McNabb and Eagles: Missing the Intangibles To Win It All

Doug DonofrioCorrespondent IFebruary 17, 2017

Let's see, the NFC East has won 11 world championships since 1966-67, the first year the NFL declared the championship game between the AFC and NFC winners the historic "Super Bowl."

Dallas has vaulted to five under three coaches, the Giants have captured three under two coaches, and the Redskins have managed to win three under Joe Gibbs.

Well, that leaves those green and white birds in the City of Brotherly Love with nary a one, and there are reasons for this ineptitude.

Dick Vermeil's Eagles, although successful from 1976-1982, got to the dance just once during that time and lost badly to the wild-card bound Raiders 27-10 in Super Bowl XV. A strong running game, balanced passing attack, and a ferocious defense could not overcome the speed of the Raiders.

Buddy Ryan's Eagles were somewhat successful from 1986-1990, going to three straight playoff games from 1988-1990, but lost all three with QB Randall Cunningham at the helm. No running game, other than Randall, a good vertical passing game, and one of the league's best defenses could not manage a single playoff victory.

Rich Kotite's Eagles from 1991-1994 managed to sneak into the playoffs in 1992-1993 but were averted both times. No consistent running game, an erratic passing game with Randall out in 1991, and one of the best defenses in the NFL were thwarted.

Ray Rhodes' Eagles from 1995-1998 reached the playoffs once in 1995 but were derailed by Dallas, who went on to win their third Super Bowl championship in four years. The first of the West Coast offenses in place showcased a good balanced offense and a good solid defense, although not dominating, but fell short to San Francisco in Candlestick Park.

Andy Reid's Eagles from 1999 to the present have reached the NFC Championship Game five times during this trek, winning just one but losing to New England in the Super Bowl. A balanced passing game, average running game, and an above average defense could not overcome the Genius of Belichick and the Patriot coaching staff.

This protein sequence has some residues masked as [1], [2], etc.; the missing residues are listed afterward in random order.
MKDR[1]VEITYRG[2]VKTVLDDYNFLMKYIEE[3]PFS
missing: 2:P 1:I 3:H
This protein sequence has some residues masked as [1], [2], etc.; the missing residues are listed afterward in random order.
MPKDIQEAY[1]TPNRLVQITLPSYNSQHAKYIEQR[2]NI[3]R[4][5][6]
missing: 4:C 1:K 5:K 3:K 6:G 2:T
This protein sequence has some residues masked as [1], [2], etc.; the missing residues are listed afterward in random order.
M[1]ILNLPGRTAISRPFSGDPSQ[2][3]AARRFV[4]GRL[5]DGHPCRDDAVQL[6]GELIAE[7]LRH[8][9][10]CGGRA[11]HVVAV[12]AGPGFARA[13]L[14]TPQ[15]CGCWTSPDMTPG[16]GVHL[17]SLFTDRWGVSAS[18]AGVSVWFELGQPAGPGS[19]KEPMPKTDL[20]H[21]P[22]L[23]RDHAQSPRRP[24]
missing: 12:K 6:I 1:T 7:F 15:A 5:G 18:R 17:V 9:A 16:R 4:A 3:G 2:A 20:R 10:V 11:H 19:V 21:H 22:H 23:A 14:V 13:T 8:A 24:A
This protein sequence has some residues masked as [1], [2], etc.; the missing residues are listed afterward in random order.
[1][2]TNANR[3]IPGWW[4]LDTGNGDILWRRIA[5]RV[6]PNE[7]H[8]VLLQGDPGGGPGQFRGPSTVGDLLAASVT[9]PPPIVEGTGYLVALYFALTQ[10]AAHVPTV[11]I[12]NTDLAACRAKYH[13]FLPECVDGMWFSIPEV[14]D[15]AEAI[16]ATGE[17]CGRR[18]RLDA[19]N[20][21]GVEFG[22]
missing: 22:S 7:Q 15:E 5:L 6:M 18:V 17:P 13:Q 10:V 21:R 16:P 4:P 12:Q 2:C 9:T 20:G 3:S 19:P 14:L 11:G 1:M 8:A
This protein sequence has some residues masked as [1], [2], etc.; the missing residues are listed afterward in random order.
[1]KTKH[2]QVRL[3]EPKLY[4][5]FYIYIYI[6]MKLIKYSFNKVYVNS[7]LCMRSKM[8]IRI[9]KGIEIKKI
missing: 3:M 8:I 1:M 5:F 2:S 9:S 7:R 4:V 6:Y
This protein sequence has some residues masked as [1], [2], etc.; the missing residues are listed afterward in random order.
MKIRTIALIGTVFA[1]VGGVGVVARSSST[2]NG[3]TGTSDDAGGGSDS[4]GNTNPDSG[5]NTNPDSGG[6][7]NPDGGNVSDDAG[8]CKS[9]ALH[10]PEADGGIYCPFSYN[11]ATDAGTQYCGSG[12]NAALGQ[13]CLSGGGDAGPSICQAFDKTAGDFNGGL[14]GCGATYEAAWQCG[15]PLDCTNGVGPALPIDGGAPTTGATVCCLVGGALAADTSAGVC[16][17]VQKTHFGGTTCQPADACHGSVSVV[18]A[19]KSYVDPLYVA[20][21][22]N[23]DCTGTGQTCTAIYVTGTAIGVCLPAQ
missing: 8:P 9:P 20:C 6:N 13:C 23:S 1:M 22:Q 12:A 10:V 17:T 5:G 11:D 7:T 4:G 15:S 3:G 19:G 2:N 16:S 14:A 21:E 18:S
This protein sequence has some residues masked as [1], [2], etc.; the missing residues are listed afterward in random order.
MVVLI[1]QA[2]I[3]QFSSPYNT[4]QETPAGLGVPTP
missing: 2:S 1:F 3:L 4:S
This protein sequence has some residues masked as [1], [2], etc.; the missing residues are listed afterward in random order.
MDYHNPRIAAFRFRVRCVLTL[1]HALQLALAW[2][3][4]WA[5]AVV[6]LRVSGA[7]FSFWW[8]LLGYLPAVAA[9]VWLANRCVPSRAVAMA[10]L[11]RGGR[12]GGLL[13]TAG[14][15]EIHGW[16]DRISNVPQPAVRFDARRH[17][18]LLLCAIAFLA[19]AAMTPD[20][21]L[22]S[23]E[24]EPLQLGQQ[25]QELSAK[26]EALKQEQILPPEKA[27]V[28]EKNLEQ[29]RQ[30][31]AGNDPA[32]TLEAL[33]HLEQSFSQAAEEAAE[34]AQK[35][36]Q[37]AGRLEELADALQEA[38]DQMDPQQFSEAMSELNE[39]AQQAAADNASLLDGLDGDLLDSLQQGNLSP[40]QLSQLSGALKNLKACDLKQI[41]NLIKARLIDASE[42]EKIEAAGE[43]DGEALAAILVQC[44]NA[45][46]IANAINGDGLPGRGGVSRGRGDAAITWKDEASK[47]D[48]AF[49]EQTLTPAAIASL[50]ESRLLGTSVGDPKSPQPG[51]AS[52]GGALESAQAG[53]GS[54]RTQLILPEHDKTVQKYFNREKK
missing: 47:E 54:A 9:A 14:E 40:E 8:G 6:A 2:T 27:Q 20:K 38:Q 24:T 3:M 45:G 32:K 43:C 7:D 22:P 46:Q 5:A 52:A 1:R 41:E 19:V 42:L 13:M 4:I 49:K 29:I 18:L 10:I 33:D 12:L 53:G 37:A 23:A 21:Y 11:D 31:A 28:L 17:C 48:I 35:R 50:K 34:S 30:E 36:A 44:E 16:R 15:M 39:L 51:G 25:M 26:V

Now that we have had our history lesson, what are the reasons why the Eagles have not been able to keep up with their division rivals over the years?

Inconsistent coaching, running quarterbacks, negativity, no big-time wide receivers, no big-time running backs who can get the tough yards in between the tackles, bad karma, and no big-play defenses—what could it possibly be?

It could have been any one of the aforementioned reasons why they have not won in any one year; but what about putting it all together for that one year or a few successive years—there is the rub.

The Eagles have always looked for next year and believed there would be next year. What was never planned was that given year. In 2004, they acquired Owens and Kearse and made that run but fell just three minutes short. 

Are they missing certain pieces in the draft year in and year out? Are they misidentifying free-agent talent on the open market? Are they lacking leadership from the top down? Have their quarterbacks been just ordinary over the years? Have their head coaches lacked the foresight to make necessary changes and adjustments when the time called for it?

This is for all of us to evaluate. I leave this in your hands, Philadelphia. Let me know what you think.